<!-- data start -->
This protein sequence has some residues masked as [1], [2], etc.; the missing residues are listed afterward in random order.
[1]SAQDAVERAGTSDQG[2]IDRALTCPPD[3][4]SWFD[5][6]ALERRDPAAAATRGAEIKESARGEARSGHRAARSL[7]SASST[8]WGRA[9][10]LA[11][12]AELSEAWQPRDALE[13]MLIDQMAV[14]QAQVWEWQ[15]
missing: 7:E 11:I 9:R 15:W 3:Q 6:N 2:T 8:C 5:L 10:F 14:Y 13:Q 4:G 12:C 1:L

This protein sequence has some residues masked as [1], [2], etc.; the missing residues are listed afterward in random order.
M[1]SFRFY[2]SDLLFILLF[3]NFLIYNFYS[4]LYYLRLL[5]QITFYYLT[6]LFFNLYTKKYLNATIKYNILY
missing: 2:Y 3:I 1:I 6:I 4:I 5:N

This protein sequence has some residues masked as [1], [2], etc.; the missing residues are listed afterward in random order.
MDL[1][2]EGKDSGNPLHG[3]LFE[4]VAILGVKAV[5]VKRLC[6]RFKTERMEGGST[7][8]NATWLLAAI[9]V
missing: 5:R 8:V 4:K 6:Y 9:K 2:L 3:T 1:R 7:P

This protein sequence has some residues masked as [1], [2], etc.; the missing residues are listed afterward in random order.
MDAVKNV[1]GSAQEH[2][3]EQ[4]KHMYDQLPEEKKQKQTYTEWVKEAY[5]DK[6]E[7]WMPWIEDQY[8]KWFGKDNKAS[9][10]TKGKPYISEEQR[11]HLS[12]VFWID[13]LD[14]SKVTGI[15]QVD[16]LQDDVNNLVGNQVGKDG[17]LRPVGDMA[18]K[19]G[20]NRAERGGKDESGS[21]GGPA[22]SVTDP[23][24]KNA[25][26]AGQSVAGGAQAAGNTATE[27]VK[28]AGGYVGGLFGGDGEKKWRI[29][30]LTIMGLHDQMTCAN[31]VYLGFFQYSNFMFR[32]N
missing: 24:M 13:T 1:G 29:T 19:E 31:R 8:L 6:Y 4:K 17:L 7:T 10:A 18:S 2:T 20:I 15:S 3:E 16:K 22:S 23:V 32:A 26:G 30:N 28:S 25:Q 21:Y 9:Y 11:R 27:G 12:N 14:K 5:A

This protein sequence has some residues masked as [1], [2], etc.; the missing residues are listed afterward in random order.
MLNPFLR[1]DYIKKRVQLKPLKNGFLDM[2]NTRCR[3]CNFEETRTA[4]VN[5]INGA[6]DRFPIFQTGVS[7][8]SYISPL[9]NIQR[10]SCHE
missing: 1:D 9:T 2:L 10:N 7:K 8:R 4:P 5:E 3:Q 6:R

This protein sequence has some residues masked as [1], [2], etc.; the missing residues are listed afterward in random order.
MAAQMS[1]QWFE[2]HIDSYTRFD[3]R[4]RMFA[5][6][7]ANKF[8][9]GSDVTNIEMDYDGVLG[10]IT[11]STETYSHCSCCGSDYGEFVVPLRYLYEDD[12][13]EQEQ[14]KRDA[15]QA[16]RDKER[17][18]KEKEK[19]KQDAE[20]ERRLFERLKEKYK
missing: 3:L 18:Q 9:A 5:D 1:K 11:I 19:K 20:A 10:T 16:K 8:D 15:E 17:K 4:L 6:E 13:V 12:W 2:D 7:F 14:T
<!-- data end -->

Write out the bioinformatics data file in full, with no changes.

This protein sequence has some residues masked as [1], [2], etc.; the missing residues are listed afterward in random order.
[1]SAQDAVERAGTSDQG[2]IDRALTCPPD[3][4]SWFD[5][6]ALERRDPAAAATRGAEIKESARGEARSGHRAARSL[7]SASST[8]WGRA[9][10]LA[11][12]AELSEAWQPRDALE[13]MLIDQMAV[14]QAQVWEWQ[15]
missing: 7:E 11:I 9:R 15:W 3:Q 6:N 2:T 8:C 5:L 10:F 14:Y 13:Q 4:G 12:C 1:L

This protein sequence has some residues masked as [1], [2], etc.; the missing residues are listed afterward in random order.
M[1]SFRFY[2]SDLLFILLF[3]NFLIYNFYS[4]LYYLRLL[5]QITFYYLT[6]LFFNLYTKKYLNATIKYNILY
missing: 2:Y 3:I 1:I 6:I 4:I 5:N

This protein sequence has some residues masked as [1], [2], etc.; the missing residues are listed afterward in random order.
MDL[1][2]EGKDSGNPLHG[3]LFE[4]VAILGVKAV[5]VKRLC[6]RFKTERMEGGST[7][8]NATWLLAAI[9]V
missing: 5:R 8:V 4:K 6:Y 9:K 2:L 3:T 1:R 7:P

This protein sequence has some residues masked as [1], [2], etc.; the missing residues are listed afterward in random order.
MDAVKNV[1]GSAQEH[2][3]EQ[4]KHMYDQLPEEKKQKQTYTEWVKEAY[5]DK[6]E[7]WMPWIEDQY[8]KWFGKDNKAS[9][10]TKGKPYISEEQR[11]HLS[12]VFWID[13]LD[14]SKVTGI[15]QVD[16]LQDDVNNLVGNQVGKDG[17]LRPVGDMA[18]K[19]G[20]NRAERGGKDESGS[21]GGPA[22]SVTDP[23][24]KNA[25][26]AGQSVAGGAQAAGNTATE[27]VK[28]AGGYVGGLFGGDGEKKWRI[29][30]LTIMGLHDQMTCAN[31]VYLGFFQYSNFMFR[32]N
missing: 24:M 13:T 1:G 29:T 19:E 31:R 8:L 6:Y 4:K 17:L 7:T 10:A 18:S 2:T 20:I 15:S 3:E 16:K 22:S 23:V 32:A 26:G 30:N 28:S 25:Q 21:Y 9:Y 11:R 27:G 12:N 14:K 5:A

This protein sequence has some residues masked as [1], [2], etc.; the missing residues are listed afterward in random order.
MLNPFLR[1]DYIKKRVQLKPLKNGFLDM[2]NTRCR[3]CNFEETRTA[4]VN[5]INGA[6]DRFPIFQTGVS[7][8]SYISPL[9]NIQR[10]SCHE
missing: 1:D 9:T 2:L 10:N 7:K 8:R 4:P 5:E 3:Q 6:R

This protein sequence has some residues masked as [1], [2], etc.; the missing residues are listed afterward in random order.
MAAQMS[1]QWFE[2]HIDSYTRFD[3]R[4]RMFA[5][6][7]ANKF[8][9]GSDVTNIEMDYDGVLG[10]IT[11]STETYSHCSCCGSDYGEFVVPLRYLYEDD[12][13]EQEQ[14]KRDA[15]QA[16]RDKER[17][18]KEKEK[19]KQDAE[20]ERRLFERLKEKYK
missing: 3:L 18:Q 9:A 5:D 1:K 11:I 19:K 20:A 10:T 16:K 8:D 15:E 17:K 4:L 6:E 13:V 12:W 2:D 7:F 14:T